If we are not the adequate cause of something we do, we are being acted on. We are being passive.

That’s what passion is. Something else has overcome us, so that our emotions (and thus actions) are not fully our own.

So if something we do is perfectly explainable by our own nature, we’re acting.

If something we do requires us to invoke the nature of something else in order to explain it, we are being more or less passive.

What we’re trying to do here is to understand the ways in which we are being passive… and try, insofar as possible, to be active instead.

And this is primarily done by having adequate ideas… in other words, by thinking clearly and having a clear, unmuddled picture of the world. Cus the more muddled our map, the more muddled our actions.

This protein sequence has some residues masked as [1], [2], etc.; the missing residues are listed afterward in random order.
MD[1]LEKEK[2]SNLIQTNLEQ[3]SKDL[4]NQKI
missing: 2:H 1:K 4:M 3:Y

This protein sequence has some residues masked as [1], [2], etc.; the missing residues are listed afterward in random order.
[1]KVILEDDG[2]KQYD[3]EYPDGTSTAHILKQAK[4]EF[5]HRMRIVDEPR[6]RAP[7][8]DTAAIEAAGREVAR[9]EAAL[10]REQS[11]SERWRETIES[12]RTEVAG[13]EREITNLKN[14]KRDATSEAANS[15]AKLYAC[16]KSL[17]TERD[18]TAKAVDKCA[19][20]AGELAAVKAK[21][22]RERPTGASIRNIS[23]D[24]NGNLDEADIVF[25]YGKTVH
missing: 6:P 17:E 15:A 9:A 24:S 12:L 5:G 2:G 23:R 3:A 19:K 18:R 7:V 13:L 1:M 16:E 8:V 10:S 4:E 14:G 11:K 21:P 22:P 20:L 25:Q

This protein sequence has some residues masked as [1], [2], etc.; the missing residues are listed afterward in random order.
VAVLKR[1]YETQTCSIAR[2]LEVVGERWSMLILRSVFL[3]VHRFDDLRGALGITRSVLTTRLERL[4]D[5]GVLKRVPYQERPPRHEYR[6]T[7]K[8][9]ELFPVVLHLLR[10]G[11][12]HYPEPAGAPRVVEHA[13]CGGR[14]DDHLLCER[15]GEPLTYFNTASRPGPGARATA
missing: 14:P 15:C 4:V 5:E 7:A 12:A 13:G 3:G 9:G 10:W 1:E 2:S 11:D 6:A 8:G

I’ve been generally avoiding the Latin, but conatus is kind of special.

It means… an internal impulse or drive.

It is, basically, the Will.

To… well, to exist, essentially. That’s all there is, after all.

But we can break it down into self-preservation and… self-expression, let’s say.

So, from now on, when I say that something “tries”, “strives”, or “endeavours” to do something… I’m probably translating this term — it “has a conatus” to do something.

To elucidate it further: when a leaf is being blown by the wind, there is not much conatus at play, really. It’s just being pushed around.
The only thing it’s doing is… not crumbling. It is striving to maintain its shape. To pass into the next moment, much as it was in the previous one.

But when a tree grows or an animal moves or a star does its BWWOOOSH thing… that’s its conatus really going for it.